1. Debuting LiveOnBike at the 2010 SF Bicycle Music Festival. Shows our preparations for the LiveOnBike element of the 2008 Bicycle Music Festival, co-founded and sponsored by Rock The Bike.
2. Old School Human Power Research in the Rock The Bike workshop with Nate Byerley, inventor of our Fender Blender bike blenders, Marquist, neighborhood kid, Paul Freedman, founder of Rock The Bike, and Gabe Dominguez, musician and co-founder of the San Francisco Bicycle Music Festival. See where we caught the bug for human power!
3. Mundo Surfing, circa 2009. Rock The Bike’s Pedal Power coach Pastana came up with an amazing new way to ride, and we’ve been surfing ever since.
4. Fossil Fool, LiveOnBike at the 2010 Barcelona Bicycle Music Festival. Great camera work and daytime light make for a clear demonstration of the LiveOnBike concept. Part of the 2010 Pleasant Revolution bike tour.
5. Fender Blender Bike Blenders available from Rock The Bike. We take bike blending very seriously. Check out the three types we make!
6. Side Visibility with the Down Low Glow. Notice how much brighter the Down Low Glow is from the side than regular blinkies. Please note that as of winter 2010 the Down Low Glow is off the market for a major redesign that will be ready soon.
7. The Mundo Cargo Bike. Rock The Bike helps test, design and engineer the Mundo and we love using it in our Pedal Powered Stage.
8. The Choprical Fish and the UMDJ — Documentation of a Fossil Fool original Soul Cycle and of collaborating on the UMDJ in Austin, Texas. Keep in mind, this is 2007 Technology.
Starting this Tuesday the 4th, Rock The Bike will be in Eugene, Oregon building a Pedal Powered Stage with the U of O Outdoor Program.
We’ll be building a Biker Bar, the 3-person pedal power system and LiveOnBike stage we debuted last year. It will be the key component of Eugene’s Pedal Powered Stage. We’re also delivering two Mundo 500‘s — powerful electric cargo bikes that double as efficient pedal power generators when isolated with our Lunar Lander kickstand. The five pedalers’ efforts will flow into a Pedal Power Utility Box, and the state of the pedal power will display in a 6′ tall Pedalometer.
Our crew will include Pastana, Pedal Power intern Jeff Hansen, bassist and experienced bike rocker Jared May, Cara, and yours truly, Fossil Fool, the Bike Rapper.
Pastana has been one of Rock The Bike’s most loyal crewmembers, and he’s one of the reasons we create magic at our events. At our Earth Day event at USF he was the one who cornered a loose goat, roped it with a cam strap, and proudly marched it back into the quad:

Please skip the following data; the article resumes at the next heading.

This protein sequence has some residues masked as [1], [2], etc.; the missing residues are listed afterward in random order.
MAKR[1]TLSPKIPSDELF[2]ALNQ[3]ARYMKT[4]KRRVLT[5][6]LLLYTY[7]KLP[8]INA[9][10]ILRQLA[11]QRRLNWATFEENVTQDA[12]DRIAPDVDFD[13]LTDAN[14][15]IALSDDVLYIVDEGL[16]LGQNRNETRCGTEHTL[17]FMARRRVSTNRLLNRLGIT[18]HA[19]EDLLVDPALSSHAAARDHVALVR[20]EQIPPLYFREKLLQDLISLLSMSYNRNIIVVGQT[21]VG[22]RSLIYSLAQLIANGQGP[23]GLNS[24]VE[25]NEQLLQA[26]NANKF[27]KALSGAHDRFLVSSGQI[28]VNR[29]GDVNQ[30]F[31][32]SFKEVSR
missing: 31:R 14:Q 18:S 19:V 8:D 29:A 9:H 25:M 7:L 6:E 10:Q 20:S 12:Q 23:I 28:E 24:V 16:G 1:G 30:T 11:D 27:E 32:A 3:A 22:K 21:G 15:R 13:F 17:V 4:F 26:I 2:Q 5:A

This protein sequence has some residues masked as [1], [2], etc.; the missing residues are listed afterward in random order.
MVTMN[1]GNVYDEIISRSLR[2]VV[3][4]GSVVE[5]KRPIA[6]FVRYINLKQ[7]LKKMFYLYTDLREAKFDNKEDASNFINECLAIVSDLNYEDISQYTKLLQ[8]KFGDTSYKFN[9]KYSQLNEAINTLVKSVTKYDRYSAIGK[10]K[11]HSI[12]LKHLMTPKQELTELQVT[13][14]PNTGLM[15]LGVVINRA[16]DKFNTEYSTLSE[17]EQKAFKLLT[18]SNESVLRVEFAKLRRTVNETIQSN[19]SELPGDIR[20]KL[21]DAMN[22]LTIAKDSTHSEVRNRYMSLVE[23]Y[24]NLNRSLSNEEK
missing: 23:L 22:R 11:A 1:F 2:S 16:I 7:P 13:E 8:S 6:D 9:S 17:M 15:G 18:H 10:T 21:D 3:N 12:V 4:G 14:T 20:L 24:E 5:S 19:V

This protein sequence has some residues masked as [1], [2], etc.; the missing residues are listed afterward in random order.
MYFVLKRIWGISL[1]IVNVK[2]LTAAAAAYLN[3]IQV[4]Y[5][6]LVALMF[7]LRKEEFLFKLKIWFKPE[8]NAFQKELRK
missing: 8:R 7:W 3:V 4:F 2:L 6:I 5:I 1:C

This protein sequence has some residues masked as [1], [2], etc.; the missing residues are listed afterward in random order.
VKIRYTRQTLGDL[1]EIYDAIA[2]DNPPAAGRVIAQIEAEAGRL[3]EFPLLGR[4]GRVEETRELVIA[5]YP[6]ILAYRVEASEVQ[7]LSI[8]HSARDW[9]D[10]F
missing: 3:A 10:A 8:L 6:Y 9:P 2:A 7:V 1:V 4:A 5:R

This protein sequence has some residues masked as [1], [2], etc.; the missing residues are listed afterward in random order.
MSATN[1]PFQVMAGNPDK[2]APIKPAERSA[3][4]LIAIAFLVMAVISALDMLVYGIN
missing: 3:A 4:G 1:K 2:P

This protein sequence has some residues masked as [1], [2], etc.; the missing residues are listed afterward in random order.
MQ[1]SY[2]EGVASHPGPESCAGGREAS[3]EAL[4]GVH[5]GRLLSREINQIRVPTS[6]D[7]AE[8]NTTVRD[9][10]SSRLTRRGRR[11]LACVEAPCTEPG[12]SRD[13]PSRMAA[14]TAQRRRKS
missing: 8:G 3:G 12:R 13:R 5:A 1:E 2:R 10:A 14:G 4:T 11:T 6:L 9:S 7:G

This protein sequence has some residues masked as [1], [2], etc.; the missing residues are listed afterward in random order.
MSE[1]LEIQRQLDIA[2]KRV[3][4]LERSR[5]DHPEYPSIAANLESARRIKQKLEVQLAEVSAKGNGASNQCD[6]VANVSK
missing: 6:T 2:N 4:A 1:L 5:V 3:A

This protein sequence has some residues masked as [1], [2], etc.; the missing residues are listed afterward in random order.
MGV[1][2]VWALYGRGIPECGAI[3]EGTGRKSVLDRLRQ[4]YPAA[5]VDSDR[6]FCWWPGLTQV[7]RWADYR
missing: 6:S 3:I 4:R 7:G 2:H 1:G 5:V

Jeff the Pedal Power intern is back! Last summer he helped us build our Biker Bar and learned how to crew Rock The Bike events. He lives to build pedal power gear.
Jared May on bass:
Cara is an experienced bike tourer and will be holding down our crew table and merch station. Come say hi and get on the email list.
Moving the technology forward.
We are excited to improve the Biker Bar and to test our new Pedal Power Direct Circuit.
In the photo above you can see how the orange rear supports of the swingarms will relieve the bar. This is also the first time we will be building our own trailer chassis out of raw aluminum stock materials. Earlier this week I borrowed a truck and shopped for metal in Oakland.
The Direct Circuit accepts incoming power from the pedalers and feeds it directly into the JBL powered speakers without a AC/DC inverter. This cutting edge circuit comes out of a collaboration with our electronics genius Jake in our Berkeley workshop. It has the potential to improve the efficiency of a pedal powered music experience by up to 30%.
Four years in development.
The work in Eugene follows four years of active research into Pedal Powered music. Check out this early video of R&D on the Pedal Powered P/A:
More recently our collaborative work has taken us to Brooklyn, NY, and Austin, Texas, where we have built Pedal Powered gear collaboratively with Band Of Bicycles and Pure Austin Fitness. The Outdoor Program heard about Rock The Bike through the Pleasant Revolution, who also use our Pedal Power gear.
Pedal powering the Willamette Valley Music Festival, Saturday May 8
El Arbol has the same enclosed volumen and audio componentry of a JBL PRX535, our favorite pro-sound speaker, and is a powerful two-person generator:
At most of our events we try to pedal power the entire music experience, including the monitors, mixer, mains, and any instruments that plug in. Depending on what instruments a band uses, we have been able to get the entire music experience down to 200 watts!
However at the WVMF, the organizers wanted a bigger sound than we can provide, and will be bringing in a hanging line-array system like the photo below:
The power consumption of the audio equipment at WVMF will be closer to 2000-5000 watts! What can we do with Pedal Power in the context of a festival that’s bringing in such heavy equipment? We can help the musicians hear.
7-8 pedalers will power 4 on-stage monitors (3 JBL PRX 535’s and one Mackie SRM 450). The pedalers will be positioned right next to the stage where they can make eye contact with the musicians. Powering the stage monitors should make for a intimate connection between the pedalers and performers, though perhaps less so with the audience.